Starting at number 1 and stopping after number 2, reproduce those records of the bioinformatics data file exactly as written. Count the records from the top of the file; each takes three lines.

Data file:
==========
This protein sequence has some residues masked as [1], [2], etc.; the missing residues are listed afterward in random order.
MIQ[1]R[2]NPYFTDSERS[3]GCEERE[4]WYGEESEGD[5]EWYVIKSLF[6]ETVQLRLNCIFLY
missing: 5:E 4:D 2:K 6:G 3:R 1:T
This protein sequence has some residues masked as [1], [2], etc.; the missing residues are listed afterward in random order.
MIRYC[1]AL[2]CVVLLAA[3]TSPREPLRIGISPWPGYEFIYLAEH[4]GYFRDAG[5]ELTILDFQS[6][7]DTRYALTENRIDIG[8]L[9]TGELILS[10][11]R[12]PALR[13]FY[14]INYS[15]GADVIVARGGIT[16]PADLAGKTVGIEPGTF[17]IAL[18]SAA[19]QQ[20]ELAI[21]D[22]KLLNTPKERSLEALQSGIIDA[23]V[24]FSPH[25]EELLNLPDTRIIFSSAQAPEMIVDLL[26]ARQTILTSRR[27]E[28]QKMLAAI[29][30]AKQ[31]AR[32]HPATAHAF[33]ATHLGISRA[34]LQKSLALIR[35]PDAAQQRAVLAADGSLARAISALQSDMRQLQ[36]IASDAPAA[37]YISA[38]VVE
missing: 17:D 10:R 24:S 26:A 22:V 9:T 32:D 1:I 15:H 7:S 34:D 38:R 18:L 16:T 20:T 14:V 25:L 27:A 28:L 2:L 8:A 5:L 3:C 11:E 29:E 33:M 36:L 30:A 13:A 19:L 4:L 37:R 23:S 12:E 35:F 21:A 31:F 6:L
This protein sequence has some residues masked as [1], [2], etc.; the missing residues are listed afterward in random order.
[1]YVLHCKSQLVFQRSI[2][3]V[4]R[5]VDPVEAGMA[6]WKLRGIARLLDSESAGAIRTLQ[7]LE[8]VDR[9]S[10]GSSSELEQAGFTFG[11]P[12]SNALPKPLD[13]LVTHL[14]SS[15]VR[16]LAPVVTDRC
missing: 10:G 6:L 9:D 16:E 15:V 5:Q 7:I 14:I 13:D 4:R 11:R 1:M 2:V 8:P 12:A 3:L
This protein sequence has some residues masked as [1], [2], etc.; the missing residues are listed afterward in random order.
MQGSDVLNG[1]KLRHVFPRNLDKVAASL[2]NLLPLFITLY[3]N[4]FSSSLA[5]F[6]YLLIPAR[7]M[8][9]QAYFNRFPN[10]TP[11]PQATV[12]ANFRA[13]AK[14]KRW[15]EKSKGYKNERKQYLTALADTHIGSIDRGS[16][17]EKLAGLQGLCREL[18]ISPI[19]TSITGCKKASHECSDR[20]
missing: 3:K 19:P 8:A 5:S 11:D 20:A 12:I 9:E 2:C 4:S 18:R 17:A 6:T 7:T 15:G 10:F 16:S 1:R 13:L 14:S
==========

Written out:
This protein sequence has some residues masked as [1], [2], etc.; the missing residues are listed afterward in random order.
MIQ[1]R[2]NPYFTDSERS[3]GCEERE[4]WYGEESEGD[5]EWYVIKSLF[6]ETVQLRLNCIFLY
missing: 5:E 4:D 2:K 6:G 3:R 1:T
This protein sequence has some residues masked as [1], [2], etc.; the missing residues are listed afterward in random order.
MIRYC[1]AL[2]CVVLLAA[3]TSPREPLRIGISPWPGYEFIYLAEH[4]GYFRDAG[5]ELTILDFQS[6][7]DTRYALTENRIDIG[8]L[9]TGELILS[10][11]R[12]PALR[13]FY[14]INYS[15]GADVIVARGGIT[16]PADLAGKTVGIEPGTF[17]IAL[18]SAA[19]QQ[20]ELAI[21]D[22]KLLNTPKERSLEALQSGIIDA[23]V[24]FSPH[25]EELLNLPDTRIIFSSAQAPEMIVDLL[26]ARQTILTSRR[27]E[28]QKMLAAI[29][30]AKQ[31]AR[32]HPATAHAF[33]ATHLGISRA[34]LQKSLALIR[35]PDAAQQRAVLAADGSLARAISALQSDMRQLQ[36]IASDAPAA[37]YISA[38]VVE
missing: 17:D 10:R 24:S 26:A 22:V 9:T 32:D 1:I 15:H 7:S 34:D 38:R 18:L 16:T 20:T 14:V 25:L 27:A 28:L 2:L 8:A 5:L 3:C 11:E 29:E 33:M 36:L 30:A 13:A 19:L 4:L 37:R 23:S 12:E 35:F 21:A 31:F 6:L